Weak increase in the CPI
The Consumer Price Index (CPI) rose by 0.1 per cent from April to May, mainly due to higher airfares. The year-to-year growth in the CPI was 2.0 per cent in May, while the CPI-ATE increased 1.4 per cent in the same period.
|Monthly change (per cent)||12-month rate (per cent)||Index|
|April 2013 - May 2013||May 2012 - May 2013||May 2013|
|CPI All-item index||0.1||2.0||134.3|
|Food and non-alcoholic beverages||0.9||0.0||124.8|
|Housing, water, electricity, gas and other fuels||-0.7||5.6||165.4|
|Recreation and culture||-0.1||0.4||116.8|
|Clothing and footwear||-0.5||-2.1||55.5|
|CPI-ATE (july 1999 = 100)||0.3||1.4||124.9|
|CPI by delivery sector|
|Other consumer goods produced in Norway||-1.3||5.3||160.8|
|Imported consumer goods||-0.2||-0.4||90.5|
|Other services with wages as dominating price factor||0.1||3.3||200.9|
The CPI was 134.3 (1998=100) in May 2013, compared to 131.7 in the same month the year before.
This represents a year-to-year growth of 2.0 per cent, up 0.1 percentage points from April. The year-to-year growth in the CPI adjusted for taxes and excluding energy (CPI-ATE) was 1.4 per cent in May, down 0.1 percentage points from the month before.
Monthly change – higher prices on flights, food and rentals
From April to May, the CPI rose by 0.1 per cent. The greatest contributor was airfares, which increased by 18.6 per cent, mostly due to a rise in the cost of domestic flights. Food prices rose by 0.8 per cent and the largest price increases were measured for the groups fresh fruits, other bakery products and milk, cheese and eggs.
Imputed rentals for home owners went up 0.6 per cent from April to May, while actual rental for housing increased 0.5 per cent. Maintenance and repair of personal transportation equipment rose 0.6 per cent in the same period.
The main dampening effect on the increase in the CPI was the price development of electricity including grid rent, which fell by 6.1 per cent from April to May, and a price fall of 3.3 per cent on furniture, furnishings and decorative items etc.
Year-to-year growth – higher electricity prices contributed most
The CPI rose by 2.0 per cent from May 2012 to May 2013. The main contributor to the year-to-year growth was the 17.9 per cent increase in prices of electricity including grid rent. The CPI excluding electricity (CPI-AEL) rose by 1.2 per cent in the same period, thus the electricity prices accounted for 0.8 percentage points of the year-to-year growth in the CPI.
Other important contributors to the growth in the CPI were imputed rentals for home owners, which rose by 2.9 per cent from May last year, while actual rental for housing went up by 3.6 per cent. Alcoholic beverages and tobacco showed a joint price increase of 4.2 per cent. Airfares rose by 12.8 per cent in the last twelve months, while restaurant services showed a price increase of 3.4 per cent in the period. Other groups with rising prices were maintenance and repair of personal transportation equipment, recreational and cultural services and newspapers, books and stationary.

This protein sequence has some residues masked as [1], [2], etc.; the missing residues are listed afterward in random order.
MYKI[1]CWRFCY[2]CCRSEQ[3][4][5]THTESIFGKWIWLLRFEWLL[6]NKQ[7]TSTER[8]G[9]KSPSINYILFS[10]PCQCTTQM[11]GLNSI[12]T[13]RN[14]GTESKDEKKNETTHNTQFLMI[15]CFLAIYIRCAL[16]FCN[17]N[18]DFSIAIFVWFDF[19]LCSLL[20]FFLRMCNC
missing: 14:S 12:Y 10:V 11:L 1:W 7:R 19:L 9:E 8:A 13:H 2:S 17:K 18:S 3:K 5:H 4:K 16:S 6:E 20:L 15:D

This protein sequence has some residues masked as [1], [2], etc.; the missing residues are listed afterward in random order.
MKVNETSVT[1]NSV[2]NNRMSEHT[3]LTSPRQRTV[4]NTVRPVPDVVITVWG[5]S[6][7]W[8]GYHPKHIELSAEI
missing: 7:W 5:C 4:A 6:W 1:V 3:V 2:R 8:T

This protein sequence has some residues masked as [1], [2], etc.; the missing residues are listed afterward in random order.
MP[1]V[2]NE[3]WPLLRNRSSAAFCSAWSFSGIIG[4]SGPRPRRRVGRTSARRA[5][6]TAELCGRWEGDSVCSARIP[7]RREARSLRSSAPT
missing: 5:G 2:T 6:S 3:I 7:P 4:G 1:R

Clothing prices fell by 2.7 per cent in the last twelve moths and this was the strongest contributor to dampening the increase in the CPI. Prices on fuels and lubricants fell by 2.1 per cent in this period. Other dampening factors were lower prices measured for the groups furniture, furnishings and decorative items etc, audiovisual equipment, other recreational items and equipment etc. and package holidays.
Change in the year-to-year growth – increased price growth
The year-to-year growth in the CPI rose from 1.9 per cent in April 2013 to 2.0 per cent in May 2013. The price development of fuels and lubricants was the main cause of the increase in the year-to-year growth. From April to May 2013, prices rose, while falling significantly in the same period the year before. Imputed rentals for home owners showed a clear increase last month, while no change was measured from April to May last year. Airfares contributed with a stronger price increase from April to May this year than measured in the corresponding period in 2013.
The index was pulled in the opposite direction by food showing a weaker increase in prices from April to May this year than measured for the same period last year. The price development in furniture, furnishing etc. also contributed to dampening the positive year-to-year growth.
The year-to year growth in the CPI adjusted for tax changes and excluding energy products (CPI-ATE) was 1.4 per cent in May, down 0.1 percentage point from April.